If you know me and have been around me very long, you know that I am not the biggest fan of today's breed of TV preachers. I have no problem with using the TV media for evangelism, however, I don't see a lot of evangelism taking place on TV. I'll address that issue further in another blog later, but for now, I specifically want to talk about the lack of Biblical standard and principles in the personal lives of the ministers on television. Rather than make an argument of my own right now, I will post an article that Lee Grady, editor of Charisma magazine wrote and sent out by email last week. This is his entire article, unedited. I challenge people to read it and to begin to ask themselves, "what does the Bible say?" and does it (the Bible) still matter in 2008? To so many of these preachers today, it apparently does not.
The Fuzzy-Wuzzy World of Charismatic Morality
By J. Lee Grady
In an era when evangelical ministers are endorsing pro-abortion candidates and an Episcopal bishop is marrying his gay lover, I guess it is no surprise that our own charismatic church leaders are sending out confusing signals about morality these days. It seems that in 2008, up is down, right is wrong and biblical absolutes are up for grabs.
This is especially true when it comes to marriage, an institution that once was considered sacred by all Christians. Nowadays, many preachers and even famous evangelical authors have created a new trend: Throwaway wedding vows. Christian divorce today is cheap, easy and not that much more expensive than a facelift. And some of our superstar preachers have figured out a way to use Bible verses to support their moral failures.
Take Paula White, for example. The high-powered preacher announced last August that her marriage to Randy White was over, with no clear explanation why, and she continued on her whirlwind ministry circuit without skipping a beat. The Whites said adultery was not the reason for their breakup, although Randy said the whole mess was his fault. We were all left scratching our heads.
Paula teaches people all over the nation how to live "a life by design," which is also the official name of her trademark success seminars. But I am left questioning what kind of design she's promoting—especially when she joined the staff of San Antonio pastor Rick Hawkins, who divorced his wife last year. By partnering with him in ministry, Paula is legitimizing his questionable choices.
When a local news reporter in Tampa, Fla., asked Paula about how she reconciles her faith with her decision to divorce, she quoted a verse from Ecclesiastes and implied that, just as there is "a time for everything under heaven," her divorce was just an unfortunate moment in her spiritual journey. She also glibly suggested that one day she and Randy might get back together since they are good friends.
Huh? What kind of talk is this, and what garbled message does it send to immature believers who don't know yet how to discern God's will for themselves? Many of them will take Paula's confusing words as license to do whatever they feel like doing. If there is a time for divorce, then there might as well be a time for binge drinking, a time for a porn movie or a time to steal from an employer. Morality gets morphed into an ooey-gooey concept that you shape for yourself.
I wish that Paula had said this: "Divorce is not God's will. It destroys families. If anyone out there is thinking about divorce, please don't choose that path until you have tried every avenue for restoration." But she didn't sound a clear trumpet. She gave us mishmash.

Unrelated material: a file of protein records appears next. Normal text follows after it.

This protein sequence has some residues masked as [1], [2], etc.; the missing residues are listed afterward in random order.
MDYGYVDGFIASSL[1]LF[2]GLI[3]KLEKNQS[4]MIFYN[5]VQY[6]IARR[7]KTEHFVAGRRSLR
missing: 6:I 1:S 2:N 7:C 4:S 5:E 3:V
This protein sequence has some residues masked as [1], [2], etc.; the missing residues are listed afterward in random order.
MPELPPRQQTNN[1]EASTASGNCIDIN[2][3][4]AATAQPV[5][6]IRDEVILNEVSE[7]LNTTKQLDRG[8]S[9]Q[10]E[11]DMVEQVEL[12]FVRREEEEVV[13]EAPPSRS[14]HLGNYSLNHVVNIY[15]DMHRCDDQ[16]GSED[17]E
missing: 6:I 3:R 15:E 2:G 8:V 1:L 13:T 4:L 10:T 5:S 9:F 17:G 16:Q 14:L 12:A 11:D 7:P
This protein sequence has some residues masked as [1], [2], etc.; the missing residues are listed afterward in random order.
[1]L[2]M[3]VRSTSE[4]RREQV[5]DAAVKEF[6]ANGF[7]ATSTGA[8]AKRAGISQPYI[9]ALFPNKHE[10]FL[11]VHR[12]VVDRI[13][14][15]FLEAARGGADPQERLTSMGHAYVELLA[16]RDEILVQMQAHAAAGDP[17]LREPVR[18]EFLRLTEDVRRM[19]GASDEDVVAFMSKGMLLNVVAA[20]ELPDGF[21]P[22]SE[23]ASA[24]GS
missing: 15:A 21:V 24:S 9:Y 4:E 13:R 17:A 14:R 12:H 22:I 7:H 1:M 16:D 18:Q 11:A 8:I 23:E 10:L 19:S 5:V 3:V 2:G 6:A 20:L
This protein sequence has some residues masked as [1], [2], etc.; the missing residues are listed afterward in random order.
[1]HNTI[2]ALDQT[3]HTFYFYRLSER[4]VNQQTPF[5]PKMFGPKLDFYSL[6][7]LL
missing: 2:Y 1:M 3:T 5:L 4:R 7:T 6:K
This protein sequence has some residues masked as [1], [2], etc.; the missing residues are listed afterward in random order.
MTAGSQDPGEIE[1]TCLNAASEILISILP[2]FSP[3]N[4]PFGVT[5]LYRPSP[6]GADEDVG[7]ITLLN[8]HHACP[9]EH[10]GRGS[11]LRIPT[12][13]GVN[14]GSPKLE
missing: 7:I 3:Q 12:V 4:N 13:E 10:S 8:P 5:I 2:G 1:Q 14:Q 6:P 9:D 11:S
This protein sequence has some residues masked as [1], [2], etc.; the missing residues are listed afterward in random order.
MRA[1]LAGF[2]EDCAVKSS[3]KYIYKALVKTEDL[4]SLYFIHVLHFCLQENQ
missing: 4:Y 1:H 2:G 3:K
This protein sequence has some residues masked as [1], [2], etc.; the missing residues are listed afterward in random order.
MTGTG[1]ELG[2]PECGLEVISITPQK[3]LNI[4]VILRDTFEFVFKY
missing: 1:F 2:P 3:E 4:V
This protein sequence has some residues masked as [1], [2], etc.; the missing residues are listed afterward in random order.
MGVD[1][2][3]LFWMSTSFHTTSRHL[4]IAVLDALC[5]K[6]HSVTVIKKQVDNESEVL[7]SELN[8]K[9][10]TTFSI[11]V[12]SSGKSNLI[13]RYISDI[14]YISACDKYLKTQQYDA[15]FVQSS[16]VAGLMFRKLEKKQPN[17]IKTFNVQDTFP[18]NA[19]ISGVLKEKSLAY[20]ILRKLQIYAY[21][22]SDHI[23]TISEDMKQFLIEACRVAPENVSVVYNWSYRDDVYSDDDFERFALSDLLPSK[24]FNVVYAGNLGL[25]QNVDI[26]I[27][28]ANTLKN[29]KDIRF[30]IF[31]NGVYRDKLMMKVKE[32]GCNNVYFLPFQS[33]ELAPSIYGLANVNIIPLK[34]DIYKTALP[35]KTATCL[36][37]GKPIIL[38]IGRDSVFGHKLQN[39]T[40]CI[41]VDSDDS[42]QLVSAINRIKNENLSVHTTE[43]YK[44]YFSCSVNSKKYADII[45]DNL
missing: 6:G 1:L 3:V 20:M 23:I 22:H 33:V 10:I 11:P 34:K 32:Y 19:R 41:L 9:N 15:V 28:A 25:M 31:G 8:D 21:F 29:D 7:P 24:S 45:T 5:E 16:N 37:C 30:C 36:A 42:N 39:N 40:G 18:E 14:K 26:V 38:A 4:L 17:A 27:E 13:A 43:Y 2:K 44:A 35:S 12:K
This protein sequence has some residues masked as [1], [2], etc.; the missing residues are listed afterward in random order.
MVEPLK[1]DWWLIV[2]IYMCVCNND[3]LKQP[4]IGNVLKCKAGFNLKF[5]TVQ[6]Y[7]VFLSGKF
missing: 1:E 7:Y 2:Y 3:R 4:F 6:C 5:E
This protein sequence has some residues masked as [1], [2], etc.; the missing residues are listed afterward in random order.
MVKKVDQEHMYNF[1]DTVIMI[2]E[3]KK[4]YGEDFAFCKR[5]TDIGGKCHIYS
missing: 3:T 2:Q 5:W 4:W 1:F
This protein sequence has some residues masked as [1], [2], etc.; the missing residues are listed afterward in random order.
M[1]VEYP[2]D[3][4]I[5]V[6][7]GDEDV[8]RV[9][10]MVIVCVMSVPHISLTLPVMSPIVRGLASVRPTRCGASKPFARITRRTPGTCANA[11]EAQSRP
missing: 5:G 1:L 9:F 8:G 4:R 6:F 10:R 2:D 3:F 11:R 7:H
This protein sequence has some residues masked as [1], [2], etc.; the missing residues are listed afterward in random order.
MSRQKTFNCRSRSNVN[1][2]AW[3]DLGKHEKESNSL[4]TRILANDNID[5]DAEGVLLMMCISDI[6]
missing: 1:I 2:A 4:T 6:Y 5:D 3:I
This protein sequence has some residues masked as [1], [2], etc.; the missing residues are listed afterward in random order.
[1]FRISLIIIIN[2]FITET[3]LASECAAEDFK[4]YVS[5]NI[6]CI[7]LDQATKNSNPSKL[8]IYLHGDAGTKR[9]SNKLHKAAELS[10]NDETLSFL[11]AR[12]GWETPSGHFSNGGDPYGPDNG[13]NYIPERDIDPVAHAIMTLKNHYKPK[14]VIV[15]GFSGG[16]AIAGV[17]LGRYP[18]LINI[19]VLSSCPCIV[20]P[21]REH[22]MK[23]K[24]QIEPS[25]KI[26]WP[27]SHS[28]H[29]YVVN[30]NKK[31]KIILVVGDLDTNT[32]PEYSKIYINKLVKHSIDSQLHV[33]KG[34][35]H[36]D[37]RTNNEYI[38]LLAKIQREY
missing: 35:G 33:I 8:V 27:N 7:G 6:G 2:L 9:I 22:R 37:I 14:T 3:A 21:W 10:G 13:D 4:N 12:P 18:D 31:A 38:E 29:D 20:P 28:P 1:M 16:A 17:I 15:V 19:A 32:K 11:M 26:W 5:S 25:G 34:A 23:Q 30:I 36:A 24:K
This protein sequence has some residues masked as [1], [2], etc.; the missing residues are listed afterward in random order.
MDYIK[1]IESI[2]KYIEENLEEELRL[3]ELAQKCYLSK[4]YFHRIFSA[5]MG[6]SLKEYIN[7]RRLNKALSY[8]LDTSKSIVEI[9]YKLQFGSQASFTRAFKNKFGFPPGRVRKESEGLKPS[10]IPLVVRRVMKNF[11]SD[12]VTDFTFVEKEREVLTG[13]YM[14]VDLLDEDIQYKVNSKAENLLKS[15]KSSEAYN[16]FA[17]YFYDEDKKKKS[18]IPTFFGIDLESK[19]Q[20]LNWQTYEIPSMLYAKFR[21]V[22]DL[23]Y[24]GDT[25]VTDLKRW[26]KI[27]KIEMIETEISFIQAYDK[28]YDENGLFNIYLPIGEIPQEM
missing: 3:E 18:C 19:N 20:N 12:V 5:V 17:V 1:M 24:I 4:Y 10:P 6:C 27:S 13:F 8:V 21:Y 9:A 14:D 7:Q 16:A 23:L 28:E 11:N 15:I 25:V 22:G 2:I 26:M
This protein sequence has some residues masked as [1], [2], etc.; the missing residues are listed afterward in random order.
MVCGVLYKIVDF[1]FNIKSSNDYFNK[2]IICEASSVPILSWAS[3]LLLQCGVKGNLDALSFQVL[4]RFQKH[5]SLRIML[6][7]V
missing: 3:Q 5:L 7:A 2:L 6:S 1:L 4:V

Then we have Bishop Thomas Weeks III, the estranged husband of celebrity preacher Juanita Bynum. Their marriage crashed and burned last August when she accused him of beating her in an Atlanta hotel parking lot. Weeks and Bynum have continued preaching since they announced plans to divorce, and Weeks told Gospel Today magazine last month that he's looking forward to finding wife No. 3 while he continues to oversee several churches. When asked what he needed to change, the bow-tied preacher replied: "I have to take vacations."
What is missing in both the Weeks-Bynum fiasco and the White's breakup is a clear admission that biblical principles have been violated. For the Whites, we are left feeling that if you drift apart from your spouse because of the demands of ministry, you just move on and keep preaching. (After all, as Paula says, "Your best days are ahead.") For Bynum and Weeks, the message is also muddled: If your marriage doesn't work out, it's probably because your partner didn't realize how powerful God's calling is on your life. (In other words, it's all about you.)
This sad scenario seems almost normal today because our standards have been totally compromised. In many independent charismatic churches we refuse to draw boundaries. We don't enforce biblical standards of leadership. We don't tell those who have failed morally to get out of the ministry long enough to find true healing.
Leaders must be godly examples. God does not require them to have perfect marriages, but He does raise the bar for all those called into the ministry by requiring marital faithfulness. We don't have the right to lower that bar just because we live in a permissive culture.
We must make biblical standards clear: (1) Marriage is indeed sacred, and divorce should never be viewed as a flippant choice; (2) Ministers of the gospel should have exemplary marriages; and (3) Leaders who fail at marriage can be instantly forgiven, but they have no business leading a church until they have walked though a healing process that includes full repentance and a heavy dose of accountability. It is time for some backbone. Those of us who still believe the Bible is the rule book for marriage, sexuality, moral character and church discipline must confront this craziness. We must lovingly but firmly redraw the lines before they are blurred beyond distinction.
J. Lee Grady is editor of Charisma.